On bilingualism in the Danelaw
By Guzmán Mancho-Barés
Some Sundry Wits Gathered Together. I Congreso de Filoloxía Inglesa, edited by S.G. Fernández-Corugedo (A Coruña, 1995)
Introduction: Little can be known about those bilingual speakers of the language varieties related to Old English and Old Norse, who wandered in the Danelaw during the Viking Age, as no direct evidence has come down to us to support this argumentation. Nevertheless, scholars from Bjorkman (1969, firstly published in 1900) to Baugh and Cable (1994) have made use of this term, in providing a sociolinguistic perspective to the Scandinavian and English speechcommunity contact; true enough, only socio-historical and linguistic claims can be raised from written material of that time.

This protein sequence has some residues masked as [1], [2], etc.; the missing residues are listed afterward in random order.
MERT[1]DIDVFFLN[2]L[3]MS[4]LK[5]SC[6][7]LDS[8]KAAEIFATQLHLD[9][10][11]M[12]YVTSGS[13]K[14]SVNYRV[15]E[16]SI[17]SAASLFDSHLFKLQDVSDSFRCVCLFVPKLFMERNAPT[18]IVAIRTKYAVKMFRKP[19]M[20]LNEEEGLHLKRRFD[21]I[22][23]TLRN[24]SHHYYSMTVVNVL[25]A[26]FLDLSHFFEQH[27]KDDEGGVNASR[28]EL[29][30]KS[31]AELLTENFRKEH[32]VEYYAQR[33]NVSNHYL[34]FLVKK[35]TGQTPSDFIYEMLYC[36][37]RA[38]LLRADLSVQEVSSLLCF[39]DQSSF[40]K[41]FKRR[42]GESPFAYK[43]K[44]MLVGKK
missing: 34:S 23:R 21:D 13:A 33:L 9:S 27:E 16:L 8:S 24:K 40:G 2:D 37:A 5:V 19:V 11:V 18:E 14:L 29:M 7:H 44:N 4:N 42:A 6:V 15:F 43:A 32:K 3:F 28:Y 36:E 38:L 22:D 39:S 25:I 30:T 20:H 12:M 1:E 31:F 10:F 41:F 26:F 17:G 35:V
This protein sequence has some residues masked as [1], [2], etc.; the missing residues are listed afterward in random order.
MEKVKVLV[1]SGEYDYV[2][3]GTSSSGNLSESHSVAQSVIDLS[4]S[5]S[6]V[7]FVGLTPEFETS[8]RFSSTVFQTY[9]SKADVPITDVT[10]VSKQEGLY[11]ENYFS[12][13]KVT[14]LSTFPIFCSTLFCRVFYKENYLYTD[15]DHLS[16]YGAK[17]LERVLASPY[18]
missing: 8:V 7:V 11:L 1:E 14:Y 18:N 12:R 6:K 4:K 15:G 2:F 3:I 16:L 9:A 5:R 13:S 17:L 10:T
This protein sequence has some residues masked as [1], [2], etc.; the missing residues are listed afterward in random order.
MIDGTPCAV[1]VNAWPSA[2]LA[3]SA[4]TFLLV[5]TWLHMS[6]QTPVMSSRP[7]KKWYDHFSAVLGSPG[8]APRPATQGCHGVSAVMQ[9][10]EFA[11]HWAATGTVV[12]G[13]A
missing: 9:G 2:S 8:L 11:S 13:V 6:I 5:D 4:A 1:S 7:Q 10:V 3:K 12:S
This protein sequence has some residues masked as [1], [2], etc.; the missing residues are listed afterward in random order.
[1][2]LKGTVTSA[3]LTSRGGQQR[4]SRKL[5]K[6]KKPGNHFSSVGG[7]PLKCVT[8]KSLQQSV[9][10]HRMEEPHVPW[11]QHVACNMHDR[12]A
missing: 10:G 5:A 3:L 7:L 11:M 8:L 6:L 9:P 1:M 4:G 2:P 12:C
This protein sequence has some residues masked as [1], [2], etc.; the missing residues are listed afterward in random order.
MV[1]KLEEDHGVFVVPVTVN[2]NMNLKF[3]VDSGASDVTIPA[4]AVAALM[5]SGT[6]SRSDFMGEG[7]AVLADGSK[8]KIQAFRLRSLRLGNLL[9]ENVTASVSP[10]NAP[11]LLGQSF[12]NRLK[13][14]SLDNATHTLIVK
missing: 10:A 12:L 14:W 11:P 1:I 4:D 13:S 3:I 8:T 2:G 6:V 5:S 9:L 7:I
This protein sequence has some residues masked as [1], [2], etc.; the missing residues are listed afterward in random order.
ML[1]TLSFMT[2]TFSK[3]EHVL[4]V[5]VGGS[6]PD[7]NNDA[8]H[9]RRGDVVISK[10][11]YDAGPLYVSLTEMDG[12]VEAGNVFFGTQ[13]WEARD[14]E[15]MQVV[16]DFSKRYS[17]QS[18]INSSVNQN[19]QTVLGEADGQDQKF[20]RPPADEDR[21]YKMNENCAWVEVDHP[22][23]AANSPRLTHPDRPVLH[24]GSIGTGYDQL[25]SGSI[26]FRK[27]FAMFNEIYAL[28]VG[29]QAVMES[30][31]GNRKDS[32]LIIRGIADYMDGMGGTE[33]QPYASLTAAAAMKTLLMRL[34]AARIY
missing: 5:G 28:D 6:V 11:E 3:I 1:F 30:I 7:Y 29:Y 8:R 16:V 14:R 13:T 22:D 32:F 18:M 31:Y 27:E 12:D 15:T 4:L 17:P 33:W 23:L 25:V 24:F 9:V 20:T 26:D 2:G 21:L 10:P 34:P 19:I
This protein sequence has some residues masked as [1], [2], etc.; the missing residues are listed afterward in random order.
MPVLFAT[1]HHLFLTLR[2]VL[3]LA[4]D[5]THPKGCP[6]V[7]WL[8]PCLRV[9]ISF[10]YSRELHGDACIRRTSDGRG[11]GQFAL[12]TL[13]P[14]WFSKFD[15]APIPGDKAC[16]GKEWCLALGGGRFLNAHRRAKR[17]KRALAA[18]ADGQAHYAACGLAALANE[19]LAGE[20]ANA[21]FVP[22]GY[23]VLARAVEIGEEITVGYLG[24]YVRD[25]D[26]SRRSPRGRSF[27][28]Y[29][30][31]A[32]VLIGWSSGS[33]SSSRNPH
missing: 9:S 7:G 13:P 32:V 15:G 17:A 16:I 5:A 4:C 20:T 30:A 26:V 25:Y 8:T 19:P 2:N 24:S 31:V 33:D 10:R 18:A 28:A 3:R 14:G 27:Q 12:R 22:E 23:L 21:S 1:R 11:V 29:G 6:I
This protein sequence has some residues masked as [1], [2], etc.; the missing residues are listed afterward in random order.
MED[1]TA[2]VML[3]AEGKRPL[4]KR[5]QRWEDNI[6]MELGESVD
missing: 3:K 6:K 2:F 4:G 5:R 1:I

We agree with Haugen, when he writes that “These [bilingual speakers] are . . . the carriers of interlingual contagion, and to them we must look for an understanding of the processes that must have operated in the distant past as well as in the present”. All in all, this claim justifies the extrapolation of the bilingual speakers’ linguistic behaviour from a modem speech-community contact to those which occurred in the past. Moreover, scholars often find it difficult to approach the notion of bilingualism for the lack of a general definition: everything depends on the working discipline. The purpose of this paper, therefore, is an attempt to fit the controversial description of the speech-community contact occurring in the Danelaw between the Scandinavian and English peoples within the lines provided by bilingualism studies, from both the sociolingual and psychological perspectives.